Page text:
Marjan Asadollahi, Michael R. Sperling, Amin H. Rabiei, Ali A. Asadi-Pooya - Epileptic Disord. 2017 Mar 1;19(1):35-39.

Epileptic Disorders January 2016

Aim. We reviewed a large surgical cohort to investigate the clinical manifestations, EEG and neuroimaging findings, and postoperative seizure outcome in patients with drug-resistant parietal lobe epilepsy (PLE). Methods. All drug-resistant PLE patients, who were investigated for epilepsy surgery at Jefferson Comprehensive Epilepsy Center between 1986 and 2015, were identified. Demographic data, seizure data, EEG recordings, brain MRI, pathological findings, and postsurgical seizure outcome were reviewed. Results. In total, 18 patients (11 males and seven females) were identified. Sixteen patients (88%) had tonic-clonic seizures, 12 (66%) had complex partial seizures, and 13 (72%) described auras. Among 15 patients who had brain MRI, 14 patients (93%) had parietal lobe lesions. Only three of 15 patients (20%) who had interictal scalp EEG recordings showed parietal interictal spikes. Of 12 patients with available ictal surface EEG recordings, only three patients (25%) had parietal ictal EEG onset. After a mean follow-up duration of 8.6 years, 14 patients (77.7%) showed a favourable postoperative seizure outcome. Conclusion. In patients with PLE, semiology and EEG may be misleading and brain MRI is the most valuable tool to localize the epileptogenic zone. Postsurgical seizure outcome was favourable in our patients with drug-resistant parietal lobe epilepsy.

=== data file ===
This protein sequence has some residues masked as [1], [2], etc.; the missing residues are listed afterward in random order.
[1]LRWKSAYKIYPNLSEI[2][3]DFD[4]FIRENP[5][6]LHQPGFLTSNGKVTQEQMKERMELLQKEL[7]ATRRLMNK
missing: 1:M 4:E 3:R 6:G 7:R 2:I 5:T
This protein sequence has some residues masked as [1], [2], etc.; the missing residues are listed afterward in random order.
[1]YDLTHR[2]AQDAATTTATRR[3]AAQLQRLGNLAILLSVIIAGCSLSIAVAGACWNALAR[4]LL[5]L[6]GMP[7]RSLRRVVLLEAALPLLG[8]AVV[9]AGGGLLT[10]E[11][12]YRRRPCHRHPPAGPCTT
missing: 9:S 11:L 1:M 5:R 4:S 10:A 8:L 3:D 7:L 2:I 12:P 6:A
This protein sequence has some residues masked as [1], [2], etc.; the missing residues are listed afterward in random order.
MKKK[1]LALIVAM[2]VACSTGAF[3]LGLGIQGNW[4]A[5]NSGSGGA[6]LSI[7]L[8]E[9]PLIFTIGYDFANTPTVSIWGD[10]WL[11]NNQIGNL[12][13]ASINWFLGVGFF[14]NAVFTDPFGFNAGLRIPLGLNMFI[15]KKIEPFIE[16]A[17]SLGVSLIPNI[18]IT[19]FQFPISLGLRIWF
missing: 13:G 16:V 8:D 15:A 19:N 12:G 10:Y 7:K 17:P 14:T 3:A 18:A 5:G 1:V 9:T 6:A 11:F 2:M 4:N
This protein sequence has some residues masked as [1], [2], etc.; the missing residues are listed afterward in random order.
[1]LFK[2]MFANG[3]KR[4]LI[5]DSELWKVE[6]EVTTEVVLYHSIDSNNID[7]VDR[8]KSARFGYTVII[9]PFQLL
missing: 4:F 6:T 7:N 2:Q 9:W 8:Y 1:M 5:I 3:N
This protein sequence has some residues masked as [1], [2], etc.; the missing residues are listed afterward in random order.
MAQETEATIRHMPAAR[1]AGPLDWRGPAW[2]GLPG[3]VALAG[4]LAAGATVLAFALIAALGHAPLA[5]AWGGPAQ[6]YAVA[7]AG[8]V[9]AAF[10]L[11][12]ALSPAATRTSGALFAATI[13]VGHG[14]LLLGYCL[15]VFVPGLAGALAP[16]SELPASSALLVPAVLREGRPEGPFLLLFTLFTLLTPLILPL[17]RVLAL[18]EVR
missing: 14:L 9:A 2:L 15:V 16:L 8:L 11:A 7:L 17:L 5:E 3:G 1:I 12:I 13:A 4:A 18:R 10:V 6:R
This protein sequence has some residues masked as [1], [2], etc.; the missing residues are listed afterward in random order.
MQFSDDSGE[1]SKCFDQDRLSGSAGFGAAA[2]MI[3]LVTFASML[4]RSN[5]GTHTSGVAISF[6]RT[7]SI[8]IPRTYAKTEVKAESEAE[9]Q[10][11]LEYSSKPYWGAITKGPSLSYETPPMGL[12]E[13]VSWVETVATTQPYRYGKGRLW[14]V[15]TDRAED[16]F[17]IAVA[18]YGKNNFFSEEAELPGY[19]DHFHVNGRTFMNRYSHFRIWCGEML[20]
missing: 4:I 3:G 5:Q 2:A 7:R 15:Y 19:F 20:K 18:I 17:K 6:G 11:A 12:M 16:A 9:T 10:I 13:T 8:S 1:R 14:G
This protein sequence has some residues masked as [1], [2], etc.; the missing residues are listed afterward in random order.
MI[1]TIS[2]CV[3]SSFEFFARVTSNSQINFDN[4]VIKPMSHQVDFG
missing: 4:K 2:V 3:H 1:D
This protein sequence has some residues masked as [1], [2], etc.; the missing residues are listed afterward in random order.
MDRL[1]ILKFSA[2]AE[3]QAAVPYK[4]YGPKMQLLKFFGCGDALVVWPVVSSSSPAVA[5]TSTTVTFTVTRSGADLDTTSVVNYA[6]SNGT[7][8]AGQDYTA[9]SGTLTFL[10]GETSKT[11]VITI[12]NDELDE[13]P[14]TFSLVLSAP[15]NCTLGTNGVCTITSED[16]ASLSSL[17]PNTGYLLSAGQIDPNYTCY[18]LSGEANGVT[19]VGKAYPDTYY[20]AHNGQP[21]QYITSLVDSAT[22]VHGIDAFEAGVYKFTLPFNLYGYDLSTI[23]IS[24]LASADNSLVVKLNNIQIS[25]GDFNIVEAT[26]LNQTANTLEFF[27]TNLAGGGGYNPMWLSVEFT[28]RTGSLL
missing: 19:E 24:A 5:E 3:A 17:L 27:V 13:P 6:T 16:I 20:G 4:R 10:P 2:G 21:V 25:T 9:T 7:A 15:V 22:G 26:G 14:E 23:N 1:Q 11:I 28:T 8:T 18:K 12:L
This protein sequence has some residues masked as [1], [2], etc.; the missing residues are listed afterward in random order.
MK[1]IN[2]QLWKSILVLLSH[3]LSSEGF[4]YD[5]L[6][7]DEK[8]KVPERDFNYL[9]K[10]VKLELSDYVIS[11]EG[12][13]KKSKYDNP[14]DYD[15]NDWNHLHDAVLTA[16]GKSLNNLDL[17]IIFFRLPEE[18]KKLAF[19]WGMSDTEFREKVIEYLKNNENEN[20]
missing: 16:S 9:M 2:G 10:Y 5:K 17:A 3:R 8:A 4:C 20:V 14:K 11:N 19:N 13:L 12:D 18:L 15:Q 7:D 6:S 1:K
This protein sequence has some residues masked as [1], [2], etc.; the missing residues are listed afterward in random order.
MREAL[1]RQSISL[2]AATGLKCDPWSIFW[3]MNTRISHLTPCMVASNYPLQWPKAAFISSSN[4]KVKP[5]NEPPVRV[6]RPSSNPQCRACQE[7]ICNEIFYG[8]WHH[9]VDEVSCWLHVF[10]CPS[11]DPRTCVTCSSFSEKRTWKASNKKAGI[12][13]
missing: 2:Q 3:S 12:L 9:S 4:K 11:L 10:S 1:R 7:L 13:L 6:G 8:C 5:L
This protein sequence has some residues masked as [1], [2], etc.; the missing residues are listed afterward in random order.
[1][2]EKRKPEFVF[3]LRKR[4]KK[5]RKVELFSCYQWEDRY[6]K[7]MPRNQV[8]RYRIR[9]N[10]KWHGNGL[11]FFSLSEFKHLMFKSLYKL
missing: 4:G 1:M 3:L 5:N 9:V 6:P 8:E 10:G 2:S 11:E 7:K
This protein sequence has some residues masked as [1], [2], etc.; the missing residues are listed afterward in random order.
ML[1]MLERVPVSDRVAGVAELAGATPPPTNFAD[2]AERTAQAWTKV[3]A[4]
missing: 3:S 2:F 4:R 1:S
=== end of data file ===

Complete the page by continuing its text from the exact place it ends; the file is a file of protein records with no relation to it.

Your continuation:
Epileptic spasms in congenital disorders of glycosylation

Karina A. González-Otárula, Blanca Mercedes Álvarez, François Dubeau